Not to well. They are a bit of a pain in the butt. Experienced fish keepers on the other hand would find them worth the effort, but moon bat legalities are preventing anyone from owning them except the benighted few. Lefties HATE the pet trade and do everything within their evil power to destroy it.

August 29, 2014 9:05 am

I recall that biologists were making a good living fretting over pupfish forty years ago when I first visited Death Valley. Some things never change.
Pupfish angst is a career for some fortunate academics.

Reply to  Billy
August 29, 2014 11:47 am

You are talking about C. macularius in the Salton Sea. This is really funny as the population there is the result of a man caused flood that greatly expanded its habitat. All of the hand wringing was over Archocentrus nigrofasciata. The goal was to use the plight of the pupfish as a pretext to go after Aquarium hobbyists.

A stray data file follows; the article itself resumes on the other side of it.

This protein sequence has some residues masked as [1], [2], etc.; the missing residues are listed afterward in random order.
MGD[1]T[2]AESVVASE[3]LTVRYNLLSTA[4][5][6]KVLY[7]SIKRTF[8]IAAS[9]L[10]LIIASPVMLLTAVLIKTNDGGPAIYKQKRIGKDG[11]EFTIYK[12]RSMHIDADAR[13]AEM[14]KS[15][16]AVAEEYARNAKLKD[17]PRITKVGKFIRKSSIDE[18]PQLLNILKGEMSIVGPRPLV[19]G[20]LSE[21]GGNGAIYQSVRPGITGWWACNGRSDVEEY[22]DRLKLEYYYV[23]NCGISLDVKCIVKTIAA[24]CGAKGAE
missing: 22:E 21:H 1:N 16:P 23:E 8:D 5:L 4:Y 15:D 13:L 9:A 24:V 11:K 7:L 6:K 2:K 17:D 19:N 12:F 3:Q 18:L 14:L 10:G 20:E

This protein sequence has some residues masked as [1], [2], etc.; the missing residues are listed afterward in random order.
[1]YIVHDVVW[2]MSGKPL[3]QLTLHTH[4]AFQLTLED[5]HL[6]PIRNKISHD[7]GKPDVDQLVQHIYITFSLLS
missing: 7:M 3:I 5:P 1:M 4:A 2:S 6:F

Reply to  DesertYote
August 29, 2014 1:08 pm

I guess that is why we don’t remember the “Aquarium Hobbyist Insurrection”.
Put down by good planning !
Anyhow… the article says that ” climate change could affect the ecosystem within the pool.”, and syas “they ” know how, but I am not seeing it.
It’s a hot spring fed from underground in a cave. I don’t see the connection to anything that passes for “climate science”. Apparently it is just too attractive to hitch your wagon to the AGW foodchain rather than admit you are doing geology or biology, or research into some other field.

August 29, 2014 1:22 pm